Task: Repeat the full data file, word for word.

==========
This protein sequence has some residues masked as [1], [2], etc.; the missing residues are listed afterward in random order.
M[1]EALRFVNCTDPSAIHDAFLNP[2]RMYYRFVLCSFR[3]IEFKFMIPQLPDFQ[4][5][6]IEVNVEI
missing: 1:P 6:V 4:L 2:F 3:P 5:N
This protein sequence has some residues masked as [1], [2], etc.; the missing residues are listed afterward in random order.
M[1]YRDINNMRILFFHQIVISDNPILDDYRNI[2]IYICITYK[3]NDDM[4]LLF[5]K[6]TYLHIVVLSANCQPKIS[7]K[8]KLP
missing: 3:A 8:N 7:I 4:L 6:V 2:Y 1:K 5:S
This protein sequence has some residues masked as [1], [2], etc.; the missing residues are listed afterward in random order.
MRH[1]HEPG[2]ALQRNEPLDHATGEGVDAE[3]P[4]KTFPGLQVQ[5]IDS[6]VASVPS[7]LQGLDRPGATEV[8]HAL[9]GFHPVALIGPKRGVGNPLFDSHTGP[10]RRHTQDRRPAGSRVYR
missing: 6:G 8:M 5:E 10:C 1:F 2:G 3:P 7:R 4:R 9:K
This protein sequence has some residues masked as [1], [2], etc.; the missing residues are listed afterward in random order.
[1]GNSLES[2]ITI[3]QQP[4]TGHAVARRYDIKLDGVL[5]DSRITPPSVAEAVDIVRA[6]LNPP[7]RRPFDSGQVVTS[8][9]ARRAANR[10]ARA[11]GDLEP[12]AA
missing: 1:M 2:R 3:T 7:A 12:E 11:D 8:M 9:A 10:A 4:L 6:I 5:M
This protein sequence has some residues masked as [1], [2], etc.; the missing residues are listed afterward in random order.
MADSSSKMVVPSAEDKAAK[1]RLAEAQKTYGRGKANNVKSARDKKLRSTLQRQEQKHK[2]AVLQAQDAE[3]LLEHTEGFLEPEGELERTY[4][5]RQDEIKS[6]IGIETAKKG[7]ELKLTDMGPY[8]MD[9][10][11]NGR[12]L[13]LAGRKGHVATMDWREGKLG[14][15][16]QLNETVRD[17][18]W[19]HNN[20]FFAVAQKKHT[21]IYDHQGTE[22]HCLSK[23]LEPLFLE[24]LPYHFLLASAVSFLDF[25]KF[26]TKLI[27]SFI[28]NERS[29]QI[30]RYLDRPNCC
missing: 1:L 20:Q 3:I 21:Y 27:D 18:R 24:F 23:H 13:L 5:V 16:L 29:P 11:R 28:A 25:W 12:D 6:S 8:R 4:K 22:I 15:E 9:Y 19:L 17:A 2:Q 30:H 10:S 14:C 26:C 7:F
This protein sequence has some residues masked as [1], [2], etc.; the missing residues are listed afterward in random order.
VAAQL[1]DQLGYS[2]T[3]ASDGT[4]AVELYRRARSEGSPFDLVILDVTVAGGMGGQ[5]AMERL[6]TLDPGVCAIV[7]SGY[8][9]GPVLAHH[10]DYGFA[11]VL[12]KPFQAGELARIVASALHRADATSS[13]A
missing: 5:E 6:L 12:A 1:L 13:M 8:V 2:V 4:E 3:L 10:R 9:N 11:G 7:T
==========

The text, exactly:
This protein sequence has some residues masked as [1], [2], etc.; the missing residues are listed afterward in random order.
M[1]EALRFVNCTDPSAIHDAFLNP[2]RMYYRFVLCSFR[3]IEFKFMIPQLPDFQ[4][5][6]IEVNVEI
missing: 1:P 6:V 4:L 2:F 3:P 5:N
This protein sequence has some residues masked as [1], [2], etc.; the missing residues are listed afterward in random order.
M[1]YRDINNMRILFFHQIVISDNPILDDYRNI[2]IYICITYK[3]NDDM[4]LLF[5]K[6]TYLHIVVLSANCQPKIS[7]K[8]KLP
missing: 3:A 8:N 7:I 4:L 6:V 2:Y 1:K 5:S
This protein sequence has some residues masked as [1], [2], etc.; the missing residues are listed afterward in random order.
MRH[1]HEPG[2]ALQRNEPLDHATGEGVDAE[3]P[4]KTFPGLQVQ[5]IDS[6]VASVPS[7]LQGLDRPGATEV[8]HAL[9]GFHPVALIGPKRGVGNPLFDSHTGP[10]RRHTQDRRPAGSRVYR
missing: 6:G 8:M 5:E 10:C 1:F 2:G 3:P 7:R 4:R 9:K
This protein sequence has some residues masked as [1], [2], etc.; the missing residues are listed afterward in random order.
[1]GNSLES[2]ITI[3]QQP[4]TGHAVARRYDIKLDGVL[5]DSRITPPSVAEAVDIVRA[6]LNPP[7]RRPFDSGQVVTS[8][9]ARRAANR[10]ARA[11]GDLEP[12]AA
missing: 1:M 2:R 3:T 7:A 12:E 11:D 8:M 9:A 10:A 4:L 6:I 5:M
This protein sequence has some residues masked as [1], [2], etc.; the missing residues are listed afterward in random order.
MADSSSKMVVPSAEDKAAK[1]RLAEAQKTYGRGKANNVKSARDKKLRSTLQRQEQKHK[2]AVLQAQDAE[3]LLEHTEGFLEPEGELERTY[4][5]RQDEIKS[6]IGIETAKKG[7]ELKLTDMGPY[8]MD[9][10][11]NGR[12]L[13]LAGRKGHVATMDWREGKLG[14][15][16]QLNETVRD[17][18]W[19]HNN[20]FFAVAQKKHT[21]IYDHQGTE[22]HCLSK[23]LEPLFLE[24]LPYHFLLASAVSFLDF[25]KF[26]TKLI[27]SFI[28]NERS[29]QI[30]RYLDRPNCC
missing: 1:L 20:Q 3:I 21:Y 27:D 18:R 24:F 23:H 13:L 5:V 16:L 29:P 11:R 28:A 25:W 12:D 6:S 8:R 4:K 22:I 15:E 9:Y 19:L 17:A 2:Q 30:H 10:S 14:C 26:C 7:F
This protein sequence has some residues masked as [1], [2], etc.; the missing residues are listed afterward in random order.
VAAQL[1]DQLGYS[2]T[3]ASDGT[4]AVELYRRARSEGSPFDLVILDVTVAGGMGGQ[5]AMERL[6]TLDPGVCAIV[7]SGY[8][9]GPVLAHH[10]DYGFA[11]VL[12]KPFQAGELARIVASALHRADATSS[13]A
missing: 5:E 6:L 12:A 1:L 13:M 8:V 2:V 4:E 3:L 10:R 9:N 11:G 7:T